As the UK plots a course to its 2050 net-zero target, attention is on the evolving energy market and the transition to a smarter system. Agile time-of-use-tariffs have made their way onto the market in recent years, with some electric vehicle (EV) customers being paid to charge their vehicles when there is excess renewable power on the system.
Yet there are concerns that the benefits from these innovative new tariffs, and technology such as EVs and solar panels are disproportionately reaped by affluent “prosumers”. Some industry observers believe there is potential for the market to splinter, with vulnerable customers being left behind in this smart revolution.
“We have to ensure that all consumers benefit from a smarter energy system, not just the tech-savvy prosumers who drive EVs, or have solar panels, and in doing so avoid a ‘two-tier’ market developing”, Simon Virley, partner and head of energy and natural resources at KPMG UK tells Utility Week.
Virley’s view is shared by Ryan Thompson, a partner at Baringa Partners. He believes the challenger brands at the heart of much of the innovation in the market are not that interested in attracting vulnerable customers, who are likely to come with bigger costs to serve.
“You have customers who are proactively engaged, they are tech savvy and have the ability to seek out the best deals and take advantage of decarbonising their house and fundamentally reducing their energy bills.
“Then you definitely have the more vulnerable customers, the fuel poor that unfortunately generally cost more to serve as well. They’re obviously not the ones that newer suppliers are targeting either. There’s a danger that the incumbent suppliers are left with the legacy customer base that potentially cost a bit more to serve and are certainly harder to serve and provide the extra support those customers need.”
Furthermore, he adds, the introduction of the price cap on default tariffs has pushed many suppliers into a situation where lowering costs becomes the main driver of strategy.
“Fundamentally the price cap rewards low cost and so the best investment that most suppliers can make is reducing their cost base. It’s hard to see how that changes while the system is driven towards an overall lower cost. It is fundamentally the right direction, you want to take any wastage out of the system, but at the same time how do you protect all customers and ensure that all are treated equally and fairly in that process?”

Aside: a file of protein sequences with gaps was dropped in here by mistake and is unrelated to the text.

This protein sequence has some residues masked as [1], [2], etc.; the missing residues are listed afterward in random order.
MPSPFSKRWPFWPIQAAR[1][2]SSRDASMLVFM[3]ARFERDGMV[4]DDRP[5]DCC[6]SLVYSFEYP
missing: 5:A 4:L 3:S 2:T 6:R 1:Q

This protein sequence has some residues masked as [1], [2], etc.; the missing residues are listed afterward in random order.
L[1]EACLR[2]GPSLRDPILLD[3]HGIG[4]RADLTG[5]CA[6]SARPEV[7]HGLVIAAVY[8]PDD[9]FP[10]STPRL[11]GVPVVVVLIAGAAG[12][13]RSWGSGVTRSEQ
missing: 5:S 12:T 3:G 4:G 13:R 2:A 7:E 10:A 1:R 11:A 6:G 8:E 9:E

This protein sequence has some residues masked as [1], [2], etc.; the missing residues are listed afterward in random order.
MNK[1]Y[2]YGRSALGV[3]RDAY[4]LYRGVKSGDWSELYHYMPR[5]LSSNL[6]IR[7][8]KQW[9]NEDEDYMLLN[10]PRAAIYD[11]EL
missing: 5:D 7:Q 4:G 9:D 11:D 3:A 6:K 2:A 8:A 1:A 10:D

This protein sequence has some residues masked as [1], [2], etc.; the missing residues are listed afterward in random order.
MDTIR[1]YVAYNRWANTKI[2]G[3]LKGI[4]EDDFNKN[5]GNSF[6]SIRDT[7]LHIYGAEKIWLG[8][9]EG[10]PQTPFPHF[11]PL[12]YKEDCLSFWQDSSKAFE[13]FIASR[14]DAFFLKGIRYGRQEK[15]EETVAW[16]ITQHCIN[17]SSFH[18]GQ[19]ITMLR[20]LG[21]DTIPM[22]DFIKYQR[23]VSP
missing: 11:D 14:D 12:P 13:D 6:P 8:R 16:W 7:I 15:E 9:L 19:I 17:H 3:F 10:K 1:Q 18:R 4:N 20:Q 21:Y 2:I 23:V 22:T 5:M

Tom Steward, senior policy manager at Good Energy, agrees that no customers should be left behind and believes engaging the public is central to ensuring this.
He says: “We need a clean energy system that works for everyone, including those who aren’t tech-savvy. The best way to deliver this future is two-fold; a strong public engagement campaign from trusted organisations; and increased delivery of energy efficiency and solar PV measures.
“These technologies are simple and have a huge positive impact on energy bills. Furthermore, as more renewables come onto the grid, the cheaper the overall system will become; this is good for everyone, whilst also creating even more consumer-benefit from time of use tariffs.”
Engaging the public to encourage them to adopt new technologies is a goal shared by Energy UK’s chief executive Emma Pinchbeck. In a recent interview with Utility Week, Pinchbeck stressed the need for effective communications during the energy transition.
The trade body chief is not convinced that a two-tier market is developing and adds that both new challenger suppliers and the incumbents supply a mix of customers. She instead points to the fact that the sector is pushing for a “just transition” so that the post-pandemic green recovery reaches all sectors of society.
“I certainly don’t see a two tier system yet, what I would say is that we’re very mindful of this idea of the ‘just transition’ at Energy UK and we’re doing some work on how we make sure that the green recovery does deliver right across the country.”
Pinchbeck adds that the sector is trying to “spread the wealth” in terms of new energy services and flexibility markets.
“We really want to make sure that these energy markets are as open and as competitive as possible, that they allow us to do new and interesting things because that breadth will allow us to reach more consumers at least cost”, she says.